Wednesday, November 28, 2018

The High Cost of Good Intentions by John Cogan

“Entitlements grow over time because of a force called “the equally worthy claim,” where eligibility for benefits continually expands until programs no longer resemble their initial, honorable intentions.”

Entitlements don’t go just to the poor. The word doesn’t mean the same thing to all. Some think it’s a handout, unearned.  Others see it as a benefit than can’t be taken away because it is their right. It is a benefit under the law to anyone who qualifies.
I’m trying to get a copy of Cogan’s book from my public library, but I found a YouTube of Cogan explaining this thesis that any entitlement expands and usually during an election year. Shocked!
Cogan reports that the very first entitlement was a pension for men who had fought in the Continental Army during the War for Independence, but by 1830 (when most would have been dead) it had already expanded to many others, such as state militia, because they were also worthy to a claim.  Didn’t they bleed? I’d have to go through my genealogy files, but I found a copy (in an on-line data base) of the claim of a widow in my family tree who was claiming a Revolutionary War pension well into the 1800s. Then after the Civil War there were originally about 200,000 pensioners, and that grew to over a million by the 1890s.  There is still a woman getting a pension from that war who was born in 1930, and her mother had married a Civil War veteran when she was young.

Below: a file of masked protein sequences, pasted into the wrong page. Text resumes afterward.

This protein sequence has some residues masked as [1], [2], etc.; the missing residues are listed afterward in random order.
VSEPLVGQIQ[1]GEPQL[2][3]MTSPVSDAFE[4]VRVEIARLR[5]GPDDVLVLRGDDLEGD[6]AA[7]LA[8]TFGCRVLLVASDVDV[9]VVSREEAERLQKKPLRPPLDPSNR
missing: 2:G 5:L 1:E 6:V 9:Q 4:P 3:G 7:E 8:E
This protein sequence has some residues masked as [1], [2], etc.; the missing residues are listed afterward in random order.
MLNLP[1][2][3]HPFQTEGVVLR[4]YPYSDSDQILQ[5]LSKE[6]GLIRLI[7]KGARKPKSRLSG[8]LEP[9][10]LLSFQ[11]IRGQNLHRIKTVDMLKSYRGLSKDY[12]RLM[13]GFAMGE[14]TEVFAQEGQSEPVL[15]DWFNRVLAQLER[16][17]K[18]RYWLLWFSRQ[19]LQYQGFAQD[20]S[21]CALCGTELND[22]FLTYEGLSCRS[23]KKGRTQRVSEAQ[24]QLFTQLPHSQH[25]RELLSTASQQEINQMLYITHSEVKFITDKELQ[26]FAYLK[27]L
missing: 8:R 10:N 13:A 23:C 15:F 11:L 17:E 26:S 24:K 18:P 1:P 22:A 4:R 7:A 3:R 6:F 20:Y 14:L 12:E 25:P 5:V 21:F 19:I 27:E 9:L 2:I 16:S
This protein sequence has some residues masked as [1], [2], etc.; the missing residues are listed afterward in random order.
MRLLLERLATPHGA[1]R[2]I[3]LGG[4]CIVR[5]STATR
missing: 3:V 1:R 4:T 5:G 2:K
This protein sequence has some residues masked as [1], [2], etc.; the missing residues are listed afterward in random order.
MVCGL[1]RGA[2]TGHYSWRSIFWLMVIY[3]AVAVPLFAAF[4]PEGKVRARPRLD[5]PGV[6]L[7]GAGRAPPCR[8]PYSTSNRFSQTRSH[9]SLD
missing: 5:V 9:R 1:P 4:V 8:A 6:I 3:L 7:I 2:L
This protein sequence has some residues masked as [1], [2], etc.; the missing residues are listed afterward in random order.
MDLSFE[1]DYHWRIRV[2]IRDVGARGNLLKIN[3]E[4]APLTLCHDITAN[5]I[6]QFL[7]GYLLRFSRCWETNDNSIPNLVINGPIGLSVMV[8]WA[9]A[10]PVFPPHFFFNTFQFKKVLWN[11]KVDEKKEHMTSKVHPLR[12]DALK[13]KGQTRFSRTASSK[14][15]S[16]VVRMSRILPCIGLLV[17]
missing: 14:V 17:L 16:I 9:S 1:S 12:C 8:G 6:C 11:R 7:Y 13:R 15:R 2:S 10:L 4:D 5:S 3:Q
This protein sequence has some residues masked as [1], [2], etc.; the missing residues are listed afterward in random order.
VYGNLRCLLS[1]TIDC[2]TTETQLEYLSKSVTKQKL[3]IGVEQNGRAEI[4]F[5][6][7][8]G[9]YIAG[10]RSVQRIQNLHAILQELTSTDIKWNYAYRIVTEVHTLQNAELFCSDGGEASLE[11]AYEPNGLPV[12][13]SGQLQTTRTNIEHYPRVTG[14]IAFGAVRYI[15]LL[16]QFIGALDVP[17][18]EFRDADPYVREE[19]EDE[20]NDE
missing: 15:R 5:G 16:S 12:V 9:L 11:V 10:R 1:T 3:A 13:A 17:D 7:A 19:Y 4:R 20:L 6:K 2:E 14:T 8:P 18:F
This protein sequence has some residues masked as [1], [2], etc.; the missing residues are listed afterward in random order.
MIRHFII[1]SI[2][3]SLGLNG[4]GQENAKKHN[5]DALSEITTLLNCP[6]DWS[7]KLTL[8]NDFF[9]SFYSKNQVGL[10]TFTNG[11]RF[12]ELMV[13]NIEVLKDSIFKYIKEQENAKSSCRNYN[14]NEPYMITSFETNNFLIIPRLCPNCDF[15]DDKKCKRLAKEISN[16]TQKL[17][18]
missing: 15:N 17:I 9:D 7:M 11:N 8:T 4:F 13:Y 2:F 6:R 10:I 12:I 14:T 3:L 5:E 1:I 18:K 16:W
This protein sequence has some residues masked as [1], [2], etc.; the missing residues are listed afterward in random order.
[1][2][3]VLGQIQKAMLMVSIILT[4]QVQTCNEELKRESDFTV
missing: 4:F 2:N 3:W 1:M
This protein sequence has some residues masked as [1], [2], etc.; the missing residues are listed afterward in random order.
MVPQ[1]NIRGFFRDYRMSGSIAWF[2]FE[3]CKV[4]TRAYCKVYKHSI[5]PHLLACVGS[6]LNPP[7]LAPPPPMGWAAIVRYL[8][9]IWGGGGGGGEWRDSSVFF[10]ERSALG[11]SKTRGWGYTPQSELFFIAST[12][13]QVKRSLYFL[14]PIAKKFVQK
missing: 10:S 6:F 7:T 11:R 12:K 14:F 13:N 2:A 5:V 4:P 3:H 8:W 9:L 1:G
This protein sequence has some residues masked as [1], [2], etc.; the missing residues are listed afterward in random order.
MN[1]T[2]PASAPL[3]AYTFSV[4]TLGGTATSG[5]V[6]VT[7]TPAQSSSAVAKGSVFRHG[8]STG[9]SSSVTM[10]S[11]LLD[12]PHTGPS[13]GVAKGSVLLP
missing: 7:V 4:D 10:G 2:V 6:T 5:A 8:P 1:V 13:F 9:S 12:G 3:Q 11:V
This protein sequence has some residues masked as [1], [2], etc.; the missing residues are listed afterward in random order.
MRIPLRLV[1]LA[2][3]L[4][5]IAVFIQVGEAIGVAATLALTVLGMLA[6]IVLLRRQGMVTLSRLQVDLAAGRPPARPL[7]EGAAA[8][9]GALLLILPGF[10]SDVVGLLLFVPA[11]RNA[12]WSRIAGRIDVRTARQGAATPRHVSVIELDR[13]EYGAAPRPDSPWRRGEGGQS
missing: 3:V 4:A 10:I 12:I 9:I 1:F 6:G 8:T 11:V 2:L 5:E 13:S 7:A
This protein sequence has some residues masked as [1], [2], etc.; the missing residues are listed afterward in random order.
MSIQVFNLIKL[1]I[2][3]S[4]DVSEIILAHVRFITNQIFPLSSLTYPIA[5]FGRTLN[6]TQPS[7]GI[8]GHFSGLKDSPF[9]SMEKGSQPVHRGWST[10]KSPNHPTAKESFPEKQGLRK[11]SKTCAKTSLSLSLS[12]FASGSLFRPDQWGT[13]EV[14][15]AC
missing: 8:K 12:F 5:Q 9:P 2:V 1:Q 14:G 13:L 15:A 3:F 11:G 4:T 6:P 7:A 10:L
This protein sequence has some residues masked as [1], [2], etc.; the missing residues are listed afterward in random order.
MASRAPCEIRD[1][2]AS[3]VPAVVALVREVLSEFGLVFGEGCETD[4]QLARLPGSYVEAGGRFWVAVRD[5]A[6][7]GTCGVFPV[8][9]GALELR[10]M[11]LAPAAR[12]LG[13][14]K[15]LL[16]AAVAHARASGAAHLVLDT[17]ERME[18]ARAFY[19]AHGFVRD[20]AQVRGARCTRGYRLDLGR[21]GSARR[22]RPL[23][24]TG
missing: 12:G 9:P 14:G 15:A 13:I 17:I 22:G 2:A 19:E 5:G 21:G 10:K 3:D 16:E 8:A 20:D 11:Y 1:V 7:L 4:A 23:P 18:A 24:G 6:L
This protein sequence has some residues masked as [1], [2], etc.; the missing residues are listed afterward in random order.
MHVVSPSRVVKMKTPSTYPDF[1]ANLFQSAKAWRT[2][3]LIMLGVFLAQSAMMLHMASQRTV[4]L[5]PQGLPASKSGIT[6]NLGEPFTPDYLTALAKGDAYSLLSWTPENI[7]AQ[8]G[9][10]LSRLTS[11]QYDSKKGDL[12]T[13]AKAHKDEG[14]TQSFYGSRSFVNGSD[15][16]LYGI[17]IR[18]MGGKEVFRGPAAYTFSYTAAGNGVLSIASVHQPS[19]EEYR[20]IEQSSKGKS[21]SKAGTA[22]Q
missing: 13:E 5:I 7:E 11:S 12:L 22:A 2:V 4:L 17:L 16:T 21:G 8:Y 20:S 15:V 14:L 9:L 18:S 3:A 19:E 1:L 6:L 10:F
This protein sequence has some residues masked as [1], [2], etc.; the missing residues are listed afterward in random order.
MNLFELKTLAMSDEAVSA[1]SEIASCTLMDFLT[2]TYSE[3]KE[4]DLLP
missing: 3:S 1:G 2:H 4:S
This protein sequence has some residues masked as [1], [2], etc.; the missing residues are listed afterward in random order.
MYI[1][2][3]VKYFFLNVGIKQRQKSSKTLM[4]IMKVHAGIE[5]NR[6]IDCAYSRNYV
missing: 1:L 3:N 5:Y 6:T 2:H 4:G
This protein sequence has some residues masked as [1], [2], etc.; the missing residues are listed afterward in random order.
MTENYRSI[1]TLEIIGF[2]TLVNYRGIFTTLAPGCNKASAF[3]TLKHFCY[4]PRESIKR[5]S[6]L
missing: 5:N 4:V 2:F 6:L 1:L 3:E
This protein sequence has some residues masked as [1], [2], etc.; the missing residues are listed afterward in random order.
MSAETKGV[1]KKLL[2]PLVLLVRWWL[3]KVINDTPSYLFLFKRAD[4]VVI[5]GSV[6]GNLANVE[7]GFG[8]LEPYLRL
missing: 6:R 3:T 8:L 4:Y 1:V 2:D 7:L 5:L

The federal government spends $7,500 for every man woman and child on entitlements.  However, it was not until the New Deal that Americans began receiving assistance for not having provided any service. Now, about 55% of Americans receive some form of entitlement.  Cogan’s point is that these forms of assistance create a disincentive to work. The intentions of these programs were good, but can provide negative outcomes. The break up of the family is far worse today due to welfare than it was in 1965 when the alarm was first sounded.
The most successful reform of entitlements was in 1996 and the welfare reform when the money was pushed to the states to dispense. They will continue to grow, but will need a healthy growth of the economy to balance out. If Trump can get the growth he wants, perhaps he will turn to entitlement reform.

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